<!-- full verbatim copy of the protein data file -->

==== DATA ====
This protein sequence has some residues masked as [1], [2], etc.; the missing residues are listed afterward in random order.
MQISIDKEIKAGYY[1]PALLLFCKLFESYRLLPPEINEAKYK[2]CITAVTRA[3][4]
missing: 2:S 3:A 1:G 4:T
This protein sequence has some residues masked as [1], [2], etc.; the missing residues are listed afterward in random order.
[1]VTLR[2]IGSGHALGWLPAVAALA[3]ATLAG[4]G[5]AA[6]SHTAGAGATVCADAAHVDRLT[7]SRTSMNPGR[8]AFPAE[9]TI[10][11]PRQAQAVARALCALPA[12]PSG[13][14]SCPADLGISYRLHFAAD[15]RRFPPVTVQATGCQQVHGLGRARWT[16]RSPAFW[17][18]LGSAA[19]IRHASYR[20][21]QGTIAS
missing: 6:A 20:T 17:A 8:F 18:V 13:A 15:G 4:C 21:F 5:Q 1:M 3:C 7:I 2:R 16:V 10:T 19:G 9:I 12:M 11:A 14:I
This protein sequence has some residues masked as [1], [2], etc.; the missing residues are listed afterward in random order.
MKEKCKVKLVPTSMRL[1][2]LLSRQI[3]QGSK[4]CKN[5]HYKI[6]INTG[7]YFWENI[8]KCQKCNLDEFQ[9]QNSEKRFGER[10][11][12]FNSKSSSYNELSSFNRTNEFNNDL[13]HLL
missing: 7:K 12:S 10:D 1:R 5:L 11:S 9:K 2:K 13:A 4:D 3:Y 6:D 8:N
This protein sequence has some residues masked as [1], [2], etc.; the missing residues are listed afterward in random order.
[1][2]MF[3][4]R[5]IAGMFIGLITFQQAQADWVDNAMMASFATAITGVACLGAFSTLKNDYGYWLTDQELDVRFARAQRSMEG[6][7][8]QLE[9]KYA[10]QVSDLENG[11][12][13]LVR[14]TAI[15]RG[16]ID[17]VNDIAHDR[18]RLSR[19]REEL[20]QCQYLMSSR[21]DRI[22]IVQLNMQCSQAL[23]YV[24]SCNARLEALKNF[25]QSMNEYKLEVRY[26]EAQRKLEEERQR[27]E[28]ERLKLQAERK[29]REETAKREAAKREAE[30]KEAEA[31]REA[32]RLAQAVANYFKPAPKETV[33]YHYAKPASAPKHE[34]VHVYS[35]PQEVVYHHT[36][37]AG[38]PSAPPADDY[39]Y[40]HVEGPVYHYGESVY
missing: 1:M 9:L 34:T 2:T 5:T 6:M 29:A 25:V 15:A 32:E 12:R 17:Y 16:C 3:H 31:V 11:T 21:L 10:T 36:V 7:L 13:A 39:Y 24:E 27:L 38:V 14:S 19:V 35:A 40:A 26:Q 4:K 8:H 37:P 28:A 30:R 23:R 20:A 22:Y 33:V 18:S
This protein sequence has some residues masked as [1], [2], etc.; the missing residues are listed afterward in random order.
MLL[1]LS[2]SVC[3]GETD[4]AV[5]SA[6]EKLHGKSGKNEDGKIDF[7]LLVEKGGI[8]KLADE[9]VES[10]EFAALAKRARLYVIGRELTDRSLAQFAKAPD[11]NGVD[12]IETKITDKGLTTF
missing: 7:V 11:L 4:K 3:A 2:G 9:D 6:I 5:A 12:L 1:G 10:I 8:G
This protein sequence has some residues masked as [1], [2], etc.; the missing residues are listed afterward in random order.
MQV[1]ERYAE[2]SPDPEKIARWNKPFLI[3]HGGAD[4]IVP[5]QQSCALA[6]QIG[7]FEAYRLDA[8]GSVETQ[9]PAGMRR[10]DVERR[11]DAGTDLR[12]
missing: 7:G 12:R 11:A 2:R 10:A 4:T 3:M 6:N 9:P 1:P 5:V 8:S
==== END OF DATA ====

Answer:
This protein sequence has some residues masked as [1], [2], etc.; the missing residues are listed afterward in random order.
MQISIDKEIKAGYY[1]PALLLFCKLFESYRLLPPEINEAKYK[2]CITAVTRA[3][4]
missing: 2:S 3:A 1:G 4:T
This protein sequence has some residues masked as [1], [2], etc.; the missing residues are listed afterward in random order.
[1]VTLR[2]IGSGHALGWLPAVAALA[3]ATLAG[4]G[5]AA[6]SHTAGAGATVCADAAHVDRLT[7]SRTSMNPGR[8]AFPAE[9]TI[10][11]PRQAQAVARALCALPA[12]PSG[13][14]SCPADLGISYRLHFAAD[15]RRFPPVTVQATGCQQVHGLGRARWT[16]RSPAFW[17][18]LGSAA[19]IRHASYR[20][21]QGTIAS
missing: 6:A 20:T 17:A 8:F 18:V 13:A 15:G 4:C 21:F 5:Q 1:M 3:C 7:I 2:R 16:V 10:T 19:G 9:I 12:M 11:A 14:I
This protein sequence has some residues masked as [1], [2], etc.; the missing residues are listed afterward in random order.
MKEKCKVKLVPTSMRL[1][2]LLSRQI[3]QGSK[4]CKN[5]HYKI[6]INTG[7]YFWENI[8]KCQKCNLDEFQ[9]QNSEKRFGER[10][11][12]FNSKSSSYNELSSFNRTNEFNNDL[13]HLL
missing: 7:K 12:S 10:D 1:R 5:L 11:S 9:K 2:K 13:A 4:D 3:Y 6:D 8:N
This protein sequence has some residues masked as [1], [2], etc.; the missing residues are listed afterward in random order.
[1][2]MF[3][4]R[5]IAGMFIGLITFQQAQADWVDNAMMASFATAITGVACLGAFSTLKNDYGYWLTDQELDVRFARAQRSMEG[6][7][8]QLE[9]KYA[10]QVSDLENG[11][12][13]LVR[14]TAI[15]RG[16]ID[17]VNDIAHDR[18]RLSR[19]REEL[20]QCQYLMSSR[21]DRI[22]IVQLNMQCSQAL[23]YV[24]SCNARLEALKNF[25]QSMNEYKLEVRY[26]EAQRKLEEERQR[27]E[28]ERLKLQAERK[29]REETAKREAAKREAE[30]KEAEA[31]REA[32]RLAQAVANYFKPAPKETV[33]YHYAKPASAPKHE[34]VHVYS[35]PQEVVYHHT[36][37]AG[38]PSAPPADDY[39]Y[40]HVEGPVYHYGESVY
missing: 1:M 9:L 34:T 2:T 5:T 6:M 29:A 25:V 15:A 32:E 12:R 17:Y 16:C 3:H 31:V 11:T 21:L 10:T 36:V 7:L 13:A 39:Y 24:E 27:L 38:V 14:S 19:V 35:A 40:A 26:Q 4:K 8:H 37:P 28:A 30:R 23:R 20:A 22:Y 33:V 18:S
This protein sequence has some residues masked as [1], [2], etc.; the missing residues are listed afterward in random order.
MLL[1]LS[2]SVC[3]GETD[4]AV[5]SA[6]EKLHGKSGKNEDGKIDF[7]LLVEKGGI[8]KLADE[9]VES[10]EFAALAKRARLYVIGRELTDRSLAQFAKAPD[11]NGVD[12]IETKITDKGLTTF
missing: 7:V 11:L 4:K 3:A 2:G 9:D 6:I 5:A 12:L 1:G 10:I 8:G
This protein sequence has some residues masked as [1], [2], etc.; the missing residues are listed afterward in random order.
MQV[1]ERYAE[2]SPDPEKIARWNKPFLI[3]HGGAD[4]IVP[5]QQSCALA[6]QIG[7]FEAYRLDA[8]GSVETQ[9]PAGMRR[10]DVERR[11]DAGTDLR[12]
missing: 7:G 12:R 11:A 2:R 10:A 4:T 3:M 6:N 9:P 1:P 5:V 8:S